I don’t have time to post about each case of clergy sexual abuse. There are too many new stories each day, despite what Phillip Jenkins would have us think in his USA today op-ed, How serious is the ‘predator priest’ problem?
The U.S. Catholic Church is still shuddering from the effects of the sexual abuse crisis. Most Catholics are still critical of the church's handling of the matter, and one in 10 are considering leaving the faith altogether. Some believe that clerical celibacy is at the core of the crisis, while others blame the all-male character of the priesthood. Reading such accounts, though, it's easy to forget that we have not the slightest idea how serious the abuse problem is among Catholic priests as opposed to other professionals dealing with children.
News flash Mr. Jenkins, we don’t care how big Catholic clergy sexual abuse is in comparison to similar abuse in the public sector. We care about how the Catholic church protects its pedophile priests at the expense of our child. We care because the Catholic church does not. We don’t see this behavior in the public sector.
Atheist Revolution reported on Pastor Oliver O’Grady, a Catholic priest who was bought off by his church with a $94,56 annuity that pays 788 per month for ten years. Catholic parishioners are upset. A post in the Irish Times suggests that the O’Grady, who molested 25 children in the United States, should get nothing. I agree.
A story in the Boston Glob called Mistrust, deep divisions await O’Malley in Ireland suggests that the Irish public and parishioners are upset because of the poor handling of sex abuse cases in Ireland.
“He’s going to find a very divided church,’’ said Colm O’Gorman, an Irish clergy sex abuse victim and the founder of the organization One in Four. “On the one side, he’ll find those who are still very resistant to change and unwilling to acknowledge the extent of a very clear and deliberate coverup, and on the other side he’ll find those who are significant reformers.’’
Apparently O’Mally, the Cardinal out of Boston, got the call to go to Ireland because he wrote a letter to the Pope.
A story out of German goes after the top Roman Catholic bishop for allegedly allowing a pedophile priest to be reappointed to a parish job in the 80s.
Prosecutors in the southwestern city of Freiburg said charges of aiding and abetting sexual abuse had been filed against Robert Zollitsch, head of the German Bishops' Conference and archbishop of Freiburg.
Zollitsch, 71, was head of church personnel in Freiburg when a Cistercian priest was given a parish job in Birnau despite charges of child abuse against the cleric being known to church authorities, prosecutors said.
I am often reminded by readers that not all Catholic Priests are monsters. I know this to be true. Many are fine examples of the best in human kindness and service. The number of priests who abuse is small, but the institutional misdirection by the Catholic church on behalf of the abusive priests is pervasive. Take the case of Los Angeles’ Cardinal Rodger Mahony, an internal investigation cleared Mahony of hindering clergy sexual abuses cases. Yet if you live in LA like I do, you know this man worked to hide the scope of clergy sexual abuse in Los Angeles. We’ve seen the stories for 15 years now. Why did it take 8 years to do the investigation? The Feds are looking into the case. I do not think they will be as kind.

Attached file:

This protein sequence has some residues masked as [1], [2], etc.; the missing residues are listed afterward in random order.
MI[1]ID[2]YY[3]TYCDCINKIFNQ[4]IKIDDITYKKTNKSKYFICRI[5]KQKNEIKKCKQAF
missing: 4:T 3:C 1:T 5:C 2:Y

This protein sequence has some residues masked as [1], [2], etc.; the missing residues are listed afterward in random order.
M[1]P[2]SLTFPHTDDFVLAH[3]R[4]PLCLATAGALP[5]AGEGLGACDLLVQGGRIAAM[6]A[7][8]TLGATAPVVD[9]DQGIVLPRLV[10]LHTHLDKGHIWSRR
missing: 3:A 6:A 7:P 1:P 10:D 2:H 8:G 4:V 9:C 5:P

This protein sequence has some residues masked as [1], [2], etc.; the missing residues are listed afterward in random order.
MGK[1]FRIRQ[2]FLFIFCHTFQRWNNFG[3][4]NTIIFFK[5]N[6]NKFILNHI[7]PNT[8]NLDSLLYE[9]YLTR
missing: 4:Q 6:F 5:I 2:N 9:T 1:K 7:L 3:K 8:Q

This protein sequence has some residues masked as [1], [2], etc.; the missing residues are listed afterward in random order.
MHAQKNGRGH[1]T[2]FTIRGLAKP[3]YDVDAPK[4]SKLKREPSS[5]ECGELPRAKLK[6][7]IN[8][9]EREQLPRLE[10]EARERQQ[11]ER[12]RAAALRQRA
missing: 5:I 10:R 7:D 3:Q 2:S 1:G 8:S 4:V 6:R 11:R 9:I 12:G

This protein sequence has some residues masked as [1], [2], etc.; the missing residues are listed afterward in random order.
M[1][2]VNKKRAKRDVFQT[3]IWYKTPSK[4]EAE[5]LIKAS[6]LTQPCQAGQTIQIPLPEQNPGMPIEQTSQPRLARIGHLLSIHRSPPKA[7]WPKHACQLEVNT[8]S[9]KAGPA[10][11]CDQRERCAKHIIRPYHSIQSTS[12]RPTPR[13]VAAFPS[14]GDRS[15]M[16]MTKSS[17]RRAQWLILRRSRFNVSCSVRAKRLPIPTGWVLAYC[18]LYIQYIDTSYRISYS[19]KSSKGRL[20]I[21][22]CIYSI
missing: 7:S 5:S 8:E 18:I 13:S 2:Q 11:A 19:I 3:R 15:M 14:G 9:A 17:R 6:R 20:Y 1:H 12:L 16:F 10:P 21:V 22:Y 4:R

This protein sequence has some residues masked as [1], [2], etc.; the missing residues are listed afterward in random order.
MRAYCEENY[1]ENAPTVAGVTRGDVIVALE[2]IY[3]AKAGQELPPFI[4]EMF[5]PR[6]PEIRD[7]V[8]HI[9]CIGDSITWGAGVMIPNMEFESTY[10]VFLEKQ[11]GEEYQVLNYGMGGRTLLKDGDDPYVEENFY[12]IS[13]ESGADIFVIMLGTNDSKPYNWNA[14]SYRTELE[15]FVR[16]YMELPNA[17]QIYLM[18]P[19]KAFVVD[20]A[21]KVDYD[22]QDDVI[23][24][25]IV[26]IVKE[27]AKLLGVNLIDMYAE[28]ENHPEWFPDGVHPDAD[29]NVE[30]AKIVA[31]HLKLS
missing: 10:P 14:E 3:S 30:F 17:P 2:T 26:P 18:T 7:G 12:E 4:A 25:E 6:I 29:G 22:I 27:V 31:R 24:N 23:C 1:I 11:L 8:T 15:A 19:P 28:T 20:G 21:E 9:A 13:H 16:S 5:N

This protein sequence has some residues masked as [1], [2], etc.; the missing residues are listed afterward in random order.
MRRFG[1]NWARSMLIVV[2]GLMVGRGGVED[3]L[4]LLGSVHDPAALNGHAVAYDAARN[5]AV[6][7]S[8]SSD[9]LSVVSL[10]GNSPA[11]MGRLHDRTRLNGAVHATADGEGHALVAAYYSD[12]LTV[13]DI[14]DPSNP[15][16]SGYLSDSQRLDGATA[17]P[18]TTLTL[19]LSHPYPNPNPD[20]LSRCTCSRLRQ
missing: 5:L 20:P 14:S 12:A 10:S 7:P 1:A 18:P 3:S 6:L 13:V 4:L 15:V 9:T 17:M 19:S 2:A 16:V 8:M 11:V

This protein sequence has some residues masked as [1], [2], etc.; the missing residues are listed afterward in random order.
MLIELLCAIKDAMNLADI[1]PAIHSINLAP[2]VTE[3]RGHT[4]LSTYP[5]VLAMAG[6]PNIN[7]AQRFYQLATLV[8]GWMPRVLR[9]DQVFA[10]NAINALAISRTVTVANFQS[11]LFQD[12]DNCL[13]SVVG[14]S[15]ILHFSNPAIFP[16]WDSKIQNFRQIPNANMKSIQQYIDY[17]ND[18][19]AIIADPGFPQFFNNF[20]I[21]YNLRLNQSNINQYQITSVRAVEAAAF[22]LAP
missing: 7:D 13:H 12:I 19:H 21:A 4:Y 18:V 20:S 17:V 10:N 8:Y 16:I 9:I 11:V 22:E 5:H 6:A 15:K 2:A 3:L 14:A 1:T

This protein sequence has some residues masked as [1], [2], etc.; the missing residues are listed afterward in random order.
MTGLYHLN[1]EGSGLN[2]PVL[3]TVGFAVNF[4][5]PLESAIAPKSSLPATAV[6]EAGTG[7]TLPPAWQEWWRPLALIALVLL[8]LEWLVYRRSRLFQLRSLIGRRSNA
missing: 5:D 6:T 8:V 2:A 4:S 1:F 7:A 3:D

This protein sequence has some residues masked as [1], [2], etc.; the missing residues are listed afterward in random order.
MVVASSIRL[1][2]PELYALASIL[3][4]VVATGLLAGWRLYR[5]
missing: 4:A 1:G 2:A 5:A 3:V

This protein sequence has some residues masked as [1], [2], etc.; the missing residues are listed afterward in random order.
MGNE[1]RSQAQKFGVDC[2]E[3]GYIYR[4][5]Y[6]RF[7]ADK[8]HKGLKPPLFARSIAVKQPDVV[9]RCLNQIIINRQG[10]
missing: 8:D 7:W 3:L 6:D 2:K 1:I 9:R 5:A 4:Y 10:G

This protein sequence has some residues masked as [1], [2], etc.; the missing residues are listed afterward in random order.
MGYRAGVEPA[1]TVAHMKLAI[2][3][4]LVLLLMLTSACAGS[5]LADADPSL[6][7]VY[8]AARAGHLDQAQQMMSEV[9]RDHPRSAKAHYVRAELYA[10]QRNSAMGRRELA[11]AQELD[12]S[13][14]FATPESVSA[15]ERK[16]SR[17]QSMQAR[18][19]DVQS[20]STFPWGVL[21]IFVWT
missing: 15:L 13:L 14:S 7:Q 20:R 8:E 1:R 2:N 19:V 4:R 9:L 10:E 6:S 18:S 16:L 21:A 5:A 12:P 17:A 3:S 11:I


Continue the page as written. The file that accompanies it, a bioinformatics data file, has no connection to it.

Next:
The memo was released in response to questions about District Attorney Steve Cooley's handling of the priest abuse investigation, which began in 2002. Cooley is in the final week of a campaign to become the Republican nominee for California attorney general.
Cardinal Roger Mahony has come under fire for his handling of several abusive priests during his tenure in the Los Angeles archdiocese and agreed to pay $660 million in 2007 to more than 500 alleged clergy abuse victims.
Catholic scholars think Pope Benedict XVI reign will be defined by his handling of he clergy sexual abuse scandal. They like how he’s handled things. Time Magazine was not so kind.
Benedict now seems to understand the stakes. But Alberto Melloni, a church historian at the University of Modena, says other power brokers in the Vatican think the church can just ride out the storm. "They don't realize the deep bitterness among the faithful, the isolation of the clergy. We can't predict where this is going to wind up."
And if this is not enough to make you think Phillip Jenkins’ op-ed was off target, all you need do is read the story of Sister Margaret McBride as told by Dan Thomasson in the Abilene Online. The Catholic church lives in a reality that is out of step with the rest of the world. It is time we stop catering to it.